"I say, 'Have you hung out or met a dog you consider to be a true American pit bull?' 'No, I haven't, but my neighbor has one chained out in the backyard.' Well, any dog chained in the backyard is going to be mean."
Anyone adopting a dog from Reynolds must sign a contract and take classes.
"We find that home that can be an ambassador for the breed," she said.
Pia Salk, a clinical psychologist and dog rescuer, even thinks pit bull ownership can help parents teach children about prejudice. "It's a dialogue about social justice.... 'You know, kids, people are going to say you shouldn't have a pit bull, they're dangerous.' You say, 'Maybe we take more care with this dog.' You've just shown your kids we're a family that's smart, we won't just take the party line, we're willing to give this dog a chance."
For The Record
Los Angeles Times Friday August 04, 2006 Home Edition Main News Part A Page 2 National Desk 1 inches; 46 words Type of Material: Correction
Pit bulls: A front-page article on Thursday said that in the fiscal year that ended in June, the city of Los Angeles issued more than twice as many licenses for pit bulls than it issued four years ago. It should have read "almost twice as many."
Cesar Millan, the famed "Dog Whisperer" who has his own show on the National Geographic cable channel, says pit bulls, like all the power breeds, can be trained through exercise and discipline.
He keeps pit bulls in his resident pack at his South L.A.-based Dog Psychology Center, which is part dog camp, part rehab center.
"My kids are around pit bulls every day," said Millan, who believes the dogs have been unfairly stigmatized. "In the '70s they blame Dobermans, in the '80s they blame German shepherds, in the '90s they blame the Rottweiler, now they blame the pit bull."
But the story of pit bulls is more complicated than just a case of bad spin. The dogs are genetically predisposed to be aggressive toward other dogs, having been bred centuries ago in England and Ireland to bait bulls, among other animals. When that was outlawed, they were bred to fight dogs in pits.
Actually, the term "pit bull" is more a catch-all to describe several related breeds descended from that combative stock. The American pit bull terrier, the American Staffordshire terrier and the Staffordshire bull terrier are all basically pits.
The dogs were prized for their determination as fighters -- their "gameness" -- and their loyalty to their handlers. A dog in a bloody battle with another dog would let its human handler reach into a pit and pull it out barehanded. Today, every state outlaws dog fighting and most classify it as a felony.
For most of the 20th century, pit bulls enjoyed a rather wholesome image. Petey of "Our Gang" was a pit bull, and Helen Keller kept one as a pet. A dignified pit bull graced an American propaganda poster during World War I, and a pit rescued in 1985 on the streets of South L.A. by County Fire Station 14 was the station's beloved mascot for years.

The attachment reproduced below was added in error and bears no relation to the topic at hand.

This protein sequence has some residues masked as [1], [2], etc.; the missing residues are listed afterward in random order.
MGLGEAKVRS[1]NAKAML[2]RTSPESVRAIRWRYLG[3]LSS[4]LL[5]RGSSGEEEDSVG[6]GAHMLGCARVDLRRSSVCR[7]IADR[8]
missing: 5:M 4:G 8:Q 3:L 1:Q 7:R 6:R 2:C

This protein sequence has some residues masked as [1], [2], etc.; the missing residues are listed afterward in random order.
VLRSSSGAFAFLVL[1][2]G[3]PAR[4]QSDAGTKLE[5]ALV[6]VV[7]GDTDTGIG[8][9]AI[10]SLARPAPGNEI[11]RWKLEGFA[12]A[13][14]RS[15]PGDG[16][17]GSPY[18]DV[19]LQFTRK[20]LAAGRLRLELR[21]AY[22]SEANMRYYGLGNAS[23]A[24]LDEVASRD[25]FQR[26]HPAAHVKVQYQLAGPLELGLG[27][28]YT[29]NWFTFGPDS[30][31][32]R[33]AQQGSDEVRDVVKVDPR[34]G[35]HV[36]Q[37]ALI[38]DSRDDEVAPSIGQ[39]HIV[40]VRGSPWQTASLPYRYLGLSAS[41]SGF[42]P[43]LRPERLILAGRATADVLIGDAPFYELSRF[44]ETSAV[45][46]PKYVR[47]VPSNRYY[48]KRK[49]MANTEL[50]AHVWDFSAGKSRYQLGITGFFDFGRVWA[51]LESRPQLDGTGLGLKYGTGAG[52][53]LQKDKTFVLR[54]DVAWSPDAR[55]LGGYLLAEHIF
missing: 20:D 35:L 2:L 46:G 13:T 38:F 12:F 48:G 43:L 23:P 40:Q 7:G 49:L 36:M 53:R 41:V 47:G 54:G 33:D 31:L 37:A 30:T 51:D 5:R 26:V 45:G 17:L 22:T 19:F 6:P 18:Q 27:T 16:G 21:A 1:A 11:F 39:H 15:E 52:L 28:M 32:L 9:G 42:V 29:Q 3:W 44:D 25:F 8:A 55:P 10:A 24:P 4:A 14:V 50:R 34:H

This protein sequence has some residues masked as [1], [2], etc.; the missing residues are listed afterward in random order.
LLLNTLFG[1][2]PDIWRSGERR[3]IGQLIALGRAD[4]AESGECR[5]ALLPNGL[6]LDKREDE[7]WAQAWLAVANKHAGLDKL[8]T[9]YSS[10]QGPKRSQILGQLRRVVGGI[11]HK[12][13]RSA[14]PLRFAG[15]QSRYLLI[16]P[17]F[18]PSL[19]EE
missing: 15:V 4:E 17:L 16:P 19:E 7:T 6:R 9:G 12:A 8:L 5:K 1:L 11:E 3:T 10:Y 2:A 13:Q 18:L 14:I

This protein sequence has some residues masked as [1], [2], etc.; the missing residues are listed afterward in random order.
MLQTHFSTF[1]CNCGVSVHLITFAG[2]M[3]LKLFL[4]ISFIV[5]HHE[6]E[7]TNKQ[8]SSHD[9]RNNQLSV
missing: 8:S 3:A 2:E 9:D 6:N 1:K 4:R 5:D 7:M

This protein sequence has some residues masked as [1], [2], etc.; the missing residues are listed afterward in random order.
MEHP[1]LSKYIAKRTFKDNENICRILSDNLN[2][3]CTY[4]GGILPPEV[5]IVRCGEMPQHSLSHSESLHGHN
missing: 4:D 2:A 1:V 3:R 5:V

But in the last couple of decades, the dog has become a publicly reviled symbol of savagery. With its broad, muscular build and a powerful bite capable of shredding dogs and humans alike, the pit bull became the canine of choice for gangbangers, drug dealers and other criminals protecting their turf. People who lived in those same dangerous neighborhoods bought them for protection.
A flourishing underground for illegal dog fighting in Los Angeles started in the 1990s, said Phyllis Daugherty, director of the L.A.-based advocacy group Animal Issues Movement. That led to further breeding to make them as aggressive as possible toward other dogs. When dogs weren't deemed good enough for fighting, they were sold or given away and often ended up abused and even more antisocial.
The fatal mauling of a young boy by his family's pit bull in San Francisco last year prompted Mayor Gavin Newsom to consider banning them in the city. That didn't happen, but at his urging the state Legislature enacted a law -- it went into effect this year -- allowing local jurisdictions to regulate the neutering and spaying of specific breeds.
Marcia Mayeda, director of Los Angeles County's Department of Animal Care and Control, says she sees the most ravaged of the pit bulls -- some adoptable, some not. "Everybody wants to romanticize this idea of the gentle giant," she said. "There are those dogs, but it's not every dog."
Most trainers, rescuers and veterinarians interviewed for this story suggested that anyone wishing to adopt a rescued pit bull put the dog through temperament testing and obedience training, and have it spayed or neutered.
There's no doubt these dogs require special handling, and one longtime pit bull trainer is chagrined by what she calls a "huge sympathy" for the dogs.
"You get these 'humane-iacs' who think every pit bull has been abused, every pit bull is wonderful," said Tia Torres-Cardello, owner of Villalobos Rescue Center in Agua Dulce. "I say that's not the case."
It's hard out there for a pit and its owner. People cross the street when they see them coming, even when the dogs are leashed. Some dog walkers won't take pit bulls as clients. Not all insurance companies offer liability coverage to their owners.